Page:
What is depression?
The word depression is used to describe a range of moods - from low spirits to a severe problem that interferes with everyday life. People who are experiencing severe or 'clinical' depression are not just sad or upset. The experience of depression is an overwhelming feeling which can make someone feel quite unable to cope, and hopeless about the future. If you are depressed you may lose your appetite and have difficulty sleeping. You can feel overwhelmed by guilt, and may even find yourself thinking about death or suicide. There is often an overlap between anxiety and depression, in that if you are depressed you may also become anxious or agitated. Sometimes it is difficult to decide whether someone is responding 'normally' to difficult times, or has become clinically depressed. A rough guide in this situation is that, "if your low mood affects all parts of your life (home, work, family, social activities), last for two weeks or more, and brings you to the point of thinking about suicide" (BMA 1998) then you may be experiencing clinical depression and you should seek some kind of help.
Who becomes depressed?
Anyone can become depressed. Approximately one person in six experiences depression of some kind in the course of their lifetime and 1 in 20 experiences clinical depression. At any one time, about one in 10 people will have some symptoms of depression. Of course, people who are depressed do not always seek help and even if they do, they may not always be diagnosed as depressed, so these figures are only estimates. People from all backgrounds, ages and cultures can experience depression, although people vary in how they express their difficulties. In many Western countries women are more likely then men to be diagnosed with depression, but this is partly because men are less likely to report their depression and seek help.
Children and young people:
About 2% of children under 12 experience depression. This rises to about 5% for teenagers. A particular worry is the rise in the numbers of young men who attempt suicide, which is often the result of depression.
Depression in both women and men is often linked to life changes or to loneliness. About 10% of women experience postnatal depression in the weeks following childbirth. Social factors which can make people more at risk of becoming depressed include loss of employment, bereavement and problems with relationships.
People over 65 seem to have a slightly greater risk of depression. This risk gets much higher in people over 85yrs. It can be particularly difficult to recognise depression in older people because they are less likely to talk about feeling sad or low, and more likely to talk about physical problems such as loss of energy or difficulty sleeping. This means that GPs, family and friends may not understand how they are feeling. In older people it appears that depression is less likely to 'lift' without help, particularly if they are severely depressed. This may explain why older depressed people have a high suicide rate, particularly men over the age of 75 years.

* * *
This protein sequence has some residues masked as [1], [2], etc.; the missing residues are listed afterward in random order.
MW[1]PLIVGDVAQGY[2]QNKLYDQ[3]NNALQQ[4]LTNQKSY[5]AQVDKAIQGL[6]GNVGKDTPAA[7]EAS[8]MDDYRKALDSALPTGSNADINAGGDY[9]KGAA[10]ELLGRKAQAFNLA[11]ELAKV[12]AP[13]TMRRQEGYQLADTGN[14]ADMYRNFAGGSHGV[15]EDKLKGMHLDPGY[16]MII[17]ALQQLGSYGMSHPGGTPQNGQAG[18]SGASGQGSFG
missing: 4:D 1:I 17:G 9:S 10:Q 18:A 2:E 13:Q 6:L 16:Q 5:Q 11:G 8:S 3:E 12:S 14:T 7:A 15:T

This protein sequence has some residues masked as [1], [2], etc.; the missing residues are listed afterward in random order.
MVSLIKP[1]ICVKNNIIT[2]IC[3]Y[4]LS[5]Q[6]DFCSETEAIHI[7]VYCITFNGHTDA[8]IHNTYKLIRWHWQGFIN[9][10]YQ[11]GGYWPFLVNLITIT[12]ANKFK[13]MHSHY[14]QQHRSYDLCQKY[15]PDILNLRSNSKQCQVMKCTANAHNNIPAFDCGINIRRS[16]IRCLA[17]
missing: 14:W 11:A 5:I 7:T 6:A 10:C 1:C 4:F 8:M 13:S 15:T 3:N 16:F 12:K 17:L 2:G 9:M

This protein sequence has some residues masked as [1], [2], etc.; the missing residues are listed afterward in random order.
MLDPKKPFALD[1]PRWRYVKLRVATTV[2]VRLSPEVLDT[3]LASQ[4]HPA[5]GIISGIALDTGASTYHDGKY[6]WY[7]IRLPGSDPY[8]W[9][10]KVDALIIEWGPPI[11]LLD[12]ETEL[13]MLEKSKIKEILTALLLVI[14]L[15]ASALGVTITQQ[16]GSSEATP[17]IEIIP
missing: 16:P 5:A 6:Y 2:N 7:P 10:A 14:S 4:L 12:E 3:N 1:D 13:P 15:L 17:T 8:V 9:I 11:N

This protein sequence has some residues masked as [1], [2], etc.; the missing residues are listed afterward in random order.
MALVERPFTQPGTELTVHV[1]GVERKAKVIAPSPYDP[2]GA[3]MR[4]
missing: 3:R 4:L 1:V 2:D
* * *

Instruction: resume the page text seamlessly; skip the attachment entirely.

Depression can also be confused with the effects of other health problems, which are more common in later life. People who are depressed often report feeling confused and having difficulty in thinking and remembering things. In older people it is important to find out whether these problems are due to depression or to the development of dementia - for example in Alzheimer's Disease or following a stroke.
How is depression diagnosed?
When deciding whether to give someone a diagnosis of depression, professionals look for the following key symptoms:
- Depressed or irritable mood most of the day, nearly every day
- Loss of interest or pleasure
- Changes in weight or appetite
- Sleep problems
- Tiredness and loss of energy
- Feeling guilty or worthless
- Difficulty in concentrating or making decisions
- Thoughts of death or suicide
A diagnosis of depression should be given if you experience at least five of these symptoms over a two-week period. However, everybody's experience of being depressed is different. For example, some people are severely depressed for a relatively short time while others have milder depression over a number of years, and there are other patterns in between. Even if the depression seems mild it is still important, and can have a big impact on someone's life and ability to enjoy life.
We also need to understand that there are differences in the way people describe their feelings. For example, some people use words such as 'sad' or 'low' to describe feeling depressed, whereas other people describe their feelings in terms of their body, such as 'a pain in my heart'.
Are there different kinds of depression?
The following are some specific types of depression which have been identified:
Bipolar disorder (Manic depression)
About 1% of the population will experience bipolar disorder at some time in their lives. A diagnosis of bipolar disorder means that you have both 'high' and 'low' mood swings, along with changes in thoughts, emotions and physical health. The mood swings are normally more extreme than everyday ups and downs. This kind of depression is sometimes also referred to as manic depression. Most people with bipolar disorder have their first episode of depression in their late teens or early twenties, and without treatment it is very likely to recur.
[For further information on depression as part of bipolar disorder contact the Manic Depression Fellowship - see list of addresses at the end of this page]